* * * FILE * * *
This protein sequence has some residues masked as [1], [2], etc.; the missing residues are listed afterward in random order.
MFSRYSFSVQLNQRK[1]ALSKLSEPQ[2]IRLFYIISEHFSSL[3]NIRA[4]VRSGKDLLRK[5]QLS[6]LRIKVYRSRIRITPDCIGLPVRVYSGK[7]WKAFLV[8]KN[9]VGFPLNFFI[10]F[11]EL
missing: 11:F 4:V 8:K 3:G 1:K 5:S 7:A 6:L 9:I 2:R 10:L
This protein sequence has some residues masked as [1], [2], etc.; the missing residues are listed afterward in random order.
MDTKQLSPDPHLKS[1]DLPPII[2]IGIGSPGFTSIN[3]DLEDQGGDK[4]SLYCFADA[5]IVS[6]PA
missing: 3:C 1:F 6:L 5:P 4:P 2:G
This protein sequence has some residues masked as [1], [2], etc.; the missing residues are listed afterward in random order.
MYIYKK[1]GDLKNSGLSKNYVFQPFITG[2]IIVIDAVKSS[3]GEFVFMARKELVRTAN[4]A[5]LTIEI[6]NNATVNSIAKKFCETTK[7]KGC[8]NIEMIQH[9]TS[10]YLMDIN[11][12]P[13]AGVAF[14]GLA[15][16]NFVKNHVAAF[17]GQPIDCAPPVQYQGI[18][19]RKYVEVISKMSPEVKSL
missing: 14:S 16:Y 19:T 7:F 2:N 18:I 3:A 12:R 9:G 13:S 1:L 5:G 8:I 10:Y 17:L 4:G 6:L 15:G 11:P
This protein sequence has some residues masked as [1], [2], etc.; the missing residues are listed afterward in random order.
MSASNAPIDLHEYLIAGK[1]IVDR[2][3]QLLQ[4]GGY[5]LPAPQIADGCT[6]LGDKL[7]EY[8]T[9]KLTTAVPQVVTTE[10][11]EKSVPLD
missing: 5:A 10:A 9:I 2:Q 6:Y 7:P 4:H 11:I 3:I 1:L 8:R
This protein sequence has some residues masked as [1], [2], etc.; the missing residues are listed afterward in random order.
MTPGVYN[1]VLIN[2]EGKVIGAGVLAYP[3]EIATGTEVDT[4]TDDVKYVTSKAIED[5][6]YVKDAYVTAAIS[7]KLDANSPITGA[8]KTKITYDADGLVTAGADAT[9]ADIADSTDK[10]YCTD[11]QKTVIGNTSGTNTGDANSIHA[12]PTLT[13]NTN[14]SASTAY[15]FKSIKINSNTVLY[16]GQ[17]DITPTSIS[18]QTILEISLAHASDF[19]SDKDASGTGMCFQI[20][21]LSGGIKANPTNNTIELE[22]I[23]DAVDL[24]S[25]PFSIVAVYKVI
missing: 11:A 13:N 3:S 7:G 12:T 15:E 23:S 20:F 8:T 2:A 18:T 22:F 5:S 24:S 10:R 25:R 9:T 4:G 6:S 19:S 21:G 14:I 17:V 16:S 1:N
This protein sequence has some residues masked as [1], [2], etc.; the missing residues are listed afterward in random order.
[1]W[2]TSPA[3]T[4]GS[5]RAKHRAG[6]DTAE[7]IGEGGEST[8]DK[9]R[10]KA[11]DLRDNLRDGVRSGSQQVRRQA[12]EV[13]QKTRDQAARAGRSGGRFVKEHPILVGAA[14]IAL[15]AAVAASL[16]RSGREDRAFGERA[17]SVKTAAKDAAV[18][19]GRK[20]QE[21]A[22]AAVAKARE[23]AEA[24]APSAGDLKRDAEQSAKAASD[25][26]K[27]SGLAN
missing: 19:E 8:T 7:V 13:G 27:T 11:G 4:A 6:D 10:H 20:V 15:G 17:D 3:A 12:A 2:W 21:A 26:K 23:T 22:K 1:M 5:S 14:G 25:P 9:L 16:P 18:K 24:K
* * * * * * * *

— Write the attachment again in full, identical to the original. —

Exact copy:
This protein sequence has some residues masked as [1], [2], etc.; the missing residues are listed afterward in random order.
MFSRYSFSVQLNQRK[1]ALSKLSEPQ[2]IRLFYIISEHFSSL[3]NIRA[4]VRSGKDLLRK[5]QLS[6]LRIKVYRSRIRITPDCIGLPVRVYSGK[7]WKAFLV[8]KN[9]VGFPLNFFI[10]F[11]EL
missing: 11:F 4:V 8:K 3:G 1:K 5:S 7:A 6:L 9:I 2:R 10:L
This protein sequence has some residues masked as [1], [2], etc.; the missing residues are listed afterward in random order.
MDTKQLSPDPHLKS[1]DLPPII[2]IGIGSPGFTSIN[3]DLEDQGGDK[4]SLYCFADA[5]IVS[6]PA
missing: 3:C 1:F 6:L 5:P 4:P 2:G
This protein sequence has some residues masked as [1], [2], etc.; the missing residues are listed afterward in random order.
MYIYKK[1]GDLKNSGLSKNYVFQPFITG[2]IIVIDAVKSS[3]GEFVFMARKELVRTAN[4]A[5]LTIEI[6]NNATVNSIAKKFCETTK[7]KGC[8]NIEMIQH[9]TS[10]YLMDIN[11][12]P[13]AGVAF[14]GLA[15][16]NFVKNHVAAF[17]GQPIDCAPPVQYQGI[18][19]RKYVEVISKMSPEVKSL
missing: 14:S 16:Y 19:T 7:F 2:N 18:I 3:A 12:R 9:G 13:S 1:L 5:G 8:I 10:Y 17:L 4:G 6:L 15:G 11:P
This protein sequence has some residues masked as [1], [2], etc.; the missing residues are listed afterward in random order.
MSASNAPIDLHEYLIAGK[1]IVDR[2][3]QLLQ[4]GGY[5]LPAPQIADGCT[6]LGDKL[7]EY[8]T[9]KLTTAVPQVVTTE[10][11]EKSVPLD
missing: 5:A 10:A 9:I 2:Q 6:Y 7:P 4:H 11:I 3:I 1:L 8:R
This protein sequence has some residues masked as [1], [2], etc.; the missing residues are listed afterward in random order.
MTPGVYN[1]VLIN[2]EGKVIGAGVLAYP[3]EIATGTEVDT[4]TDDVKYVTSKAIED[5][6]YVKDAYVTAAIS[7]KLDANSPITGA[8]KTKITYDADGLVTAGADAT[9]ADIADSTDK[10]YCTD[11]QKTVIGNTSGTNTGDANSIHA[12]PTLT[13]NTN[14]SASTAY[15]FKSIKINSNTVLY[16]GQ[17]DITPTSIS[18]QTILEISLAHASDF[19]SDKDASGTGMCFQI[20][21]LSGGIKANPTNNTIELE[22]I[23]DAVDL[24]S[25]PFSIVAVYKVI
missing: 11:A 13:N 3:S 7:G 12:T 15:E 23:S 20:F 8:T 2:A 18:T 22:F 5:S 24:S 10:R 25:R 9:T 4:G 6:S 19:S 21:G 14:I 17:V 16:S 1:N
This protein sequence has some residues masked as [1], [2], etc.; the missing residues are listed afterward in random order.
[1]W[2]TSPA[3]T[4]GS[5]RAKHRAG[6]DTAE[7]IGEGGEST[8]DK[9]R[10]KA[11]DLRDNLRDGVRSGSQQVRRQA[12]EV[13]QKTRDQAARAGRSGGRFVKEHPILVGAA[14]IAL[15]AAVAASL[16]RSGREDRAFGERA[17]SVKTAAKDAAV[18][19]GRK[20]QE[21]A[22]AAVAKARE[23]AEA[24]APSAGDLKRDAEQSAKAASD[25][26]K[27]SGLAN
missing: 19:E 8:T 7:V 13:G 27:T 11:G 4:A 6:D 10:H 20:V 15:G 17:D 3:A 12:A 2:W 21:A 26:K 23:T 22:K 1:M 5:S 14:G 25:P 9:L 16:P 18:K 24:K